The union, which is already spoiling for a war, said: “Having waited on whole year for the consummation of the MoU and MoA, and despite all peaceful entreaties, we wish to notify all stakeholders in the Nigerian University System and Inter-University Centres; and indeed all Nigerians of the possible breakdown of industrial peace in the university system borne out of disrespect for Collective Bargaining Agreements reached with NASU and SSANU by the government. “Given the situation, as at today, and the agitation of our members, we can no longer guarantee industrial peace in our  university system.

With this release, we place all Nigerians on red alert of possibility of an industrial action by the non-teaching staff unions of NASU and SSAN, as we can no longer watch as agreements freely entered into by the Federal Government with the unions are not respected.”

JAC, which insisted that the problem of IPPIS has remained unabated as members are still being paid salaries haphazardly, lamented that the disorganized payment of staff salaries is further compounded by unpredictable remittance of Third Party deductions of Union Check Off Dues, Cooperative Societies, Welfare Scheme, and Bank Loans, among others.

 

According to the union, despite moves to develop a software – the Universities Peculiar Personnel Payroll System (U3PS) – nothing has been done till date for the Federal Government to invite the unions for a meeting to present the software or accrediting it with relevant government agencies. Describing this as the height of insensitivity and contempt for the non-teaching staff unions, JAC said N30 billion as agreed should be made available for the payment of arrears of Earned Allowances for the three non-teaching unions.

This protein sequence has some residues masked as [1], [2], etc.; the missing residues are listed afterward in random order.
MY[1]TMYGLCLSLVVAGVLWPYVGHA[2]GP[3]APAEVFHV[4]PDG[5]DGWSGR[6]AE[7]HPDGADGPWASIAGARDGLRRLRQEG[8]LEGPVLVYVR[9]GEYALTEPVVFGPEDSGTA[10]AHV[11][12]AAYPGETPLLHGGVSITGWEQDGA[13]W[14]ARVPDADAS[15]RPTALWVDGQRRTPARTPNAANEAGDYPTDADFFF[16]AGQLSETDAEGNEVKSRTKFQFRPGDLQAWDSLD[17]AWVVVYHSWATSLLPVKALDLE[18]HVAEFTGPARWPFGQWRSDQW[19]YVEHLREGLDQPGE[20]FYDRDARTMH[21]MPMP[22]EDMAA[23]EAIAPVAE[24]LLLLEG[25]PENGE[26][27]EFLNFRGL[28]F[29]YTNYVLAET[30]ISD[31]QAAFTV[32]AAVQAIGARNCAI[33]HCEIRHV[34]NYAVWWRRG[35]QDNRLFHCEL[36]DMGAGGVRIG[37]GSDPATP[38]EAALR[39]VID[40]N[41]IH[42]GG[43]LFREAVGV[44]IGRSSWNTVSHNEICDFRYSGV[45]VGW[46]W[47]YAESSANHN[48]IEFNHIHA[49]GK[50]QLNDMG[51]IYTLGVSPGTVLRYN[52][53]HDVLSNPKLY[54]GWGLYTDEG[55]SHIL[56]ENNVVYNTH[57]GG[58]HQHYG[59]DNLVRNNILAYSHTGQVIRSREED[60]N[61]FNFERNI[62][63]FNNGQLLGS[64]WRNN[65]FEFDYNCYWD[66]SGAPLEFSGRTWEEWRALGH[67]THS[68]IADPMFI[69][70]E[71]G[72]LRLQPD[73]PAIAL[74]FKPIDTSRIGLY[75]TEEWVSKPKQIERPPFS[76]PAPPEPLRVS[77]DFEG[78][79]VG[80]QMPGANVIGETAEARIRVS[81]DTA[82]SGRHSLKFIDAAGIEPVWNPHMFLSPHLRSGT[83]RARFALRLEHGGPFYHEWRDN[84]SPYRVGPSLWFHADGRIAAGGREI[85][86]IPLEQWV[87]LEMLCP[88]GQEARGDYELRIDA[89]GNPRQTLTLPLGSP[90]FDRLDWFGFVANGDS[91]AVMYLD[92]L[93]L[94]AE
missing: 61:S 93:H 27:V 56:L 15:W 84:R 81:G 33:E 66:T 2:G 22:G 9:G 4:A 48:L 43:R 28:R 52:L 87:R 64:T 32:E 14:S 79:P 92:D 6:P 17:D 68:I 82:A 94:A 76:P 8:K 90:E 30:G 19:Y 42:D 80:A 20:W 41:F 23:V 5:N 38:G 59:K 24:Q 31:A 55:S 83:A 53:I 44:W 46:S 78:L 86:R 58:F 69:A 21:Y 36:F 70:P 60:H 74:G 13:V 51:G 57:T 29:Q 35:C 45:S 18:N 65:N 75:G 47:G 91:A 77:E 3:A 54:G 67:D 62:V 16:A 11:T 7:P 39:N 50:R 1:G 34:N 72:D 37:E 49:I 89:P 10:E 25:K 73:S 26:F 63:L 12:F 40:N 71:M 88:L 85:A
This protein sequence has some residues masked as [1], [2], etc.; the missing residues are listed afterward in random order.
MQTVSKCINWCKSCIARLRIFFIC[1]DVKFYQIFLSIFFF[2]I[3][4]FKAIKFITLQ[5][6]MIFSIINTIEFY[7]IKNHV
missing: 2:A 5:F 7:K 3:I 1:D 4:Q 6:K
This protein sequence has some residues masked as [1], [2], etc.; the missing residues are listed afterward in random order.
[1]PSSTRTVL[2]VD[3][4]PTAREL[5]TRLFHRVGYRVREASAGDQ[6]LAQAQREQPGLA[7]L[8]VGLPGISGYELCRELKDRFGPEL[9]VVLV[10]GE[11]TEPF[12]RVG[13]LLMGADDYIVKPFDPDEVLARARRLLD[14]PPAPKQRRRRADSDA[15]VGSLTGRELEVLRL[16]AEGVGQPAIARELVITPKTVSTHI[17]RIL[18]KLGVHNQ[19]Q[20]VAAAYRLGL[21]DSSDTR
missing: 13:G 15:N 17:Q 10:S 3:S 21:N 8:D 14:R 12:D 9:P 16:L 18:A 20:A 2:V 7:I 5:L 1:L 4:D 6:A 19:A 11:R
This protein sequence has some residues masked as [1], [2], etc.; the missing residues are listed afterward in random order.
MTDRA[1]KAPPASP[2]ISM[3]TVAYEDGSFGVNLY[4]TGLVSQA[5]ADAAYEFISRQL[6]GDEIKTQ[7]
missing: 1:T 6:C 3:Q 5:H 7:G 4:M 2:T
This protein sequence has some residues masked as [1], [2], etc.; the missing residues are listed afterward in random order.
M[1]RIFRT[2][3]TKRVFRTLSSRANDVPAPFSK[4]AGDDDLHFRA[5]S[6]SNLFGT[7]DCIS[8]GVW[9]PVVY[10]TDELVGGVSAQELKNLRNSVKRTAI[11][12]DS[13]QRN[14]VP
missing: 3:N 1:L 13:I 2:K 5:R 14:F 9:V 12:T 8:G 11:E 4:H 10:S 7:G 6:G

It said: “We had an embarrassing situation where only 25 per cent of the sum of N21 billion was paid to the non-teaching staff in a disbursement made in December 2021, which only caused further confusion and dissatisfaction in the university system. Also, the arrears of National Minimum Wage owed our members is yet to be paid despite all entreaties.”

On the Renegotiation of the 2009 Agreement, the non-teaching staff unions (SSANU and NASU) had not been invited for any meeting for almost two years, saying this was against the assurance by the government of a Conciliation Meeting where the Renegotiation exercise would be concluded within six weeks or latest December 31, 2021. The unions, which also added that their members in many state universities are owed salaries with arrears running into several months, insisting:

“We wish to place on record that even the constitution of Governing Councils of universities has only been partially done, as the Universities of Agriculture till date remain without Governing Councils.”

Worried by the ASUU strike, the National Association of Nigerian Students (NANS) vowed to stage a protest yesterday (Monday) for which the students would block all federal roads nationwide, should the Academic Staff Union of Universities (ASUU) and the Federal Government fail to reach a compromise. ASUU had on Monday, February 14, commenced a four week warning strike over government’s failure to fulfill agreements reached with the union, based on the 2009 MoU and 2020 MoA.